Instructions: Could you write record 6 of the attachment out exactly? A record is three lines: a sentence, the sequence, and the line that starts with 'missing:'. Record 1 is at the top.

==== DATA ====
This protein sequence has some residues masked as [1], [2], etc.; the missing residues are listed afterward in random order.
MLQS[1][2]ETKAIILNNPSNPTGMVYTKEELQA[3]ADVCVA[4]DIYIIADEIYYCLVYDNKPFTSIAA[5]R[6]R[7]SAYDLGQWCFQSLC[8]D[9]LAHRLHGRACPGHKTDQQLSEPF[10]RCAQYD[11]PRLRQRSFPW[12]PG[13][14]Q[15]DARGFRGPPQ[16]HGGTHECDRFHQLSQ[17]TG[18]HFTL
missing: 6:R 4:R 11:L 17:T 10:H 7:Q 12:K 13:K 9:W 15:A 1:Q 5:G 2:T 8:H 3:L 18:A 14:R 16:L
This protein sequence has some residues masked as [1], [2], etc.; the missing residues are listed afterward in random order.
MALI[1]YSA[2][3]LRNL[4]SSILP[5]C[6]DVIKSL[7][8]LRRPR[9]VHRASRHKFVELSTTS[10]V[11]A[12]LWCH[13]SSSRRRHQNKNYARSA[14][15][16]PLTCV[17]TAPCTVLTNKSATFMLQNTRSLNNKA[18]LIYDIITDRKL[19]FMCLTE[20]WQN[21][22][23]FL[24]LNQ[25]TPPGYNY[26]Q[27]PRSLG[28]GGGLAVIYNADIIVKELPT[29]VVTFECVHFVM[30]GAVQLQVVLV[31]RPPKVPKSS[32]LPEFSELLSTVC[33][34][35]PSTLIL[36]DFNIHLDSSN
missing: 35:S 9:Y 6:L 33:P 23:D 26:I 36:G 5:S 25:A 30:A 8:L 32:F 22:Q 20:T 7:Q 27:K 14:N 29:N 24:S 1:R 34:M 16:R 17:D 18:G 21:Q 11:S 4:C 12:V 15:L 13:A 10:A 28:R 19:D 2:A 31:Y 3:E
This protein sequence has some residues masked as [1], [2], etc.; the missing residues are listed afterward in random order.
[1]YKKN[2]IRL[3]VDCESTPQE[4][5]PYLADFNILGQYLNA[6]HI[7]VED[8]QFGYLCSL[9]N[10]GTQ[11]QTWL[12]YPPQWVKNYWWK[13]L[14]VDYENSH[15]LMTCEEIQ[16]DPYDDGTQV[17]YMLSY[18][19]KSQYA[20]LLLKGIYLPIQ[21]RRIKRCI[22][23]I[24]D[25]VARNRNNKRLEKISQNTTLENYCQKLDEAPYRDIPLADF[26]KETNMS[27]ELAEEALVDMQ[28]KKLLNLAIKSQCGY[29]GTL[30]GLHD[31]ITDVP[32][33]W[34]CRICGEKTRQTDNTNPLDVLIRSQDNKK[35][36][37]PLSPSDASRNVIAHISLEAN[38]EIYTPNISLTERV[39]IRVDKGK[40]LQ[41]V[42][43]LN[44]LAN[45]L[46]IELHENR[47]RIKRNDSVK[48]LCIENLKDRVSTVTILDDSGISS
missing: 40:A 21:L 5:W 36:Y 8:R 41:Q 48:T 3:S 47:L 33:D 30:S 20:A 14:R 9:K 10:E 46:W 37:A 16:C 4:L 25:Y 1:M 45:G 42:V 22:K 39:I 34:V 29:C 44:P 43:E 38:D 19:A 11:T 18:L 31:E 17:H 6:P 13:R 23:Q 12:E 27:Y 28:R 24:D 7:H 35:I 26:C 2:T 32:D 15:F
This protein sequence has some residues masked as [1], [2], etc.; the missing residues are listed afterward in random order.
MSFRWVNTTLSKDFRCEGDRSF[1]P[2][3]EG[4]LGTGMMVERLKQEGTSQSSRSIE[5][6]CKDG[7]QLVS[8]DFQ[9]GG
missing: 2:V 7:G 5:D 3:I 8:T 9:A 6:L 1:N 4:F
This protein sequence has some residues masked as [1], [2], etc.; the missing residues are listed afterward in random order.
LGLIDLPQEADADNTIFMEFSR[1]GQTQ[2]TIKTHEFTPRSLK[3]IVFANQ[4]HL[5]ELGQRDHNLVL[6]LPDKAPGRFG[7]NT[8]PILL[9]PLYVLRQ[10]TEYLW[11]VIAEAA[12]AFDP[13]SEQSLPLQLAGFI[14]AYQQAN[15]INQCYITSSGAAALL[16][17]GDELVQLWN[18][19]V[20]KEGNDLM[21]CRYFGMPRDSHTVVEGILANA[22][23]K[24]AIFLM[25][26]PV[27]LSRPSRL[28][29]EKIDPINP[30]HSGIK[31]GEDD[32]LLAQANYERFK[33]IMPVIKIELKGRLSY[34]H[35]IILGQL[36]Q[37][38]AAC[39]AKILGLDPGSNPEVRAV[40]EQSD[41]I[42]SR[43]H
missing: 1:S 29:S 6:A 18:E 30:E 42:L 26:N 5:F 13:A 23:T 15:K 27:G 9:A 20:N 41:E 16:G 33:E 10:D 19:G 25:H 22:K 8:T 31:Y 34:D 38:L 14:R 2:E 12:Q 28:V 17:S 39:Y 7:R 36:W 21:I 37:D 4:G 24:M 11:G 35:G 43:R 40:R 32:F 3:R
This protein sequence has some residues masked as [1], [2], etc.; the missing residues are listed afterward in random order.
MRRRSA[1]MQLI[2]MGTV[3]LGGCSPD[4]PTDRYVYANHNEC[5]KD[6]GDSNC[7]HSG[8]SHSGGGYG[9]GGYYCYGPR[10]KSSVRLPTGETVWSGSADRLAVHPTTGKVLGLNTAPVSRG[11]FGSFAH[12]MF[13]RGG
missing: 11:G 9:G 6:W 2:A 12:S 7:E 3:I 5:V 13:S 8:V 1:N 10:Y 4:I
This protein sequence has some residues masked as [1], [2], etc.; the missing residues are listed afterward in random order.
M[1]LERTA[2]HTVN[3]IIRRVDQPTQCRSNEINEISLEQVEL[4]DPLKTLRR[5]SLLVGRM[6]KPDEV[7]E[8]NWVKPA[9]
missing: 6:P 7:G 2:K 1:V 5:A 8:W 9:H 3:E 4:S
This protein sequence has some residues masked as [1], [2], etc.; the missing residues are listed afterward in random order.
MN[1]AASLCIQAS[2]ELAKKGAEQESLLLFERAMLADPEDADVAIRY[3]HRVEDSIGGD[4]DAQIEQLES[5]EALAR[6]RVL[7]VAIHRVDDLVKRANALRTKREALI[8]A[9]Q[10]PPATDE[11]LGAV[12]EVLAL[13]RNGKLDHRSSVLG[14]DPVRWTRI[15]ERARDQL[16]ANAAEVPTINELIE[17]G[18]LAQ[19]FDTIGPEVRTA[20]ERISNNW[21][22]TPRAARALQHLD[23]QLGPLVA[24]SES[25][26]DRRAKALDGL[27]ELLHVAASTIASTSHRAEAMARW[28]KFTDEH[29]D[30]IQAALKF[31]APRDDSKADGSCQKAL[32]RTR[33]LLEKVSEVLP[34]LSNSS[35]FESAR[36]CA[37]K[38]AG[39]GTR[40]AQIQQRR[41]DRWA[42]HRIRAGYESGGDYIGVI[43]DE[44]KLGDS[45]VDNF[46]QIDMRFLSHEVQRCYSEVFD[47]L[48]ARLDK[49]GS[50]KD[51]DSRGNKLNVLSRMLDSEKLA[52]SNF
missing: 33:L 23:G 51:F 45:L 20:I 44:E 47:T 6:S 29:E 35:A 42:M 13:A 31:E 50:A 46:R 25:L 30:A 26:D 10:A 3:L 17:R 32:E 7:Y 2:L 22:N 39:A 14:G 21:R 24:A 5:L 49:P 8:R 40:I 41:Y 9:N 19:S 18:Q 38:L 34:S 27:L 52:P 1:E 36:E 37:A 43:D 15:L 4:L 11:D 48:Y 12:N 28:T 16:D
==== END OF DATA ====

This protein sequence has some residues masked as [1], [2], etc.; the missing residues are listed afterward in random order.
MRRRSA[1]MQLI[2]MGTV[3]LGGCSPD[4]PTDRYVYANHNEC[5]KD[6]GDSNC[7]HSG[8]SHSGGGYG[9]GGYYCYGPR[10]KSSVRLPTGETVWSGSADRLAVHPTTGKVLGLNTAPVSRG[11]FGSFAH[12]MF[13]RGG
missing: 11:G 9:G 6:W 2:A 12:S 7:E 3:I 5:V 13:S 8:V 1:N 10:Y 4:I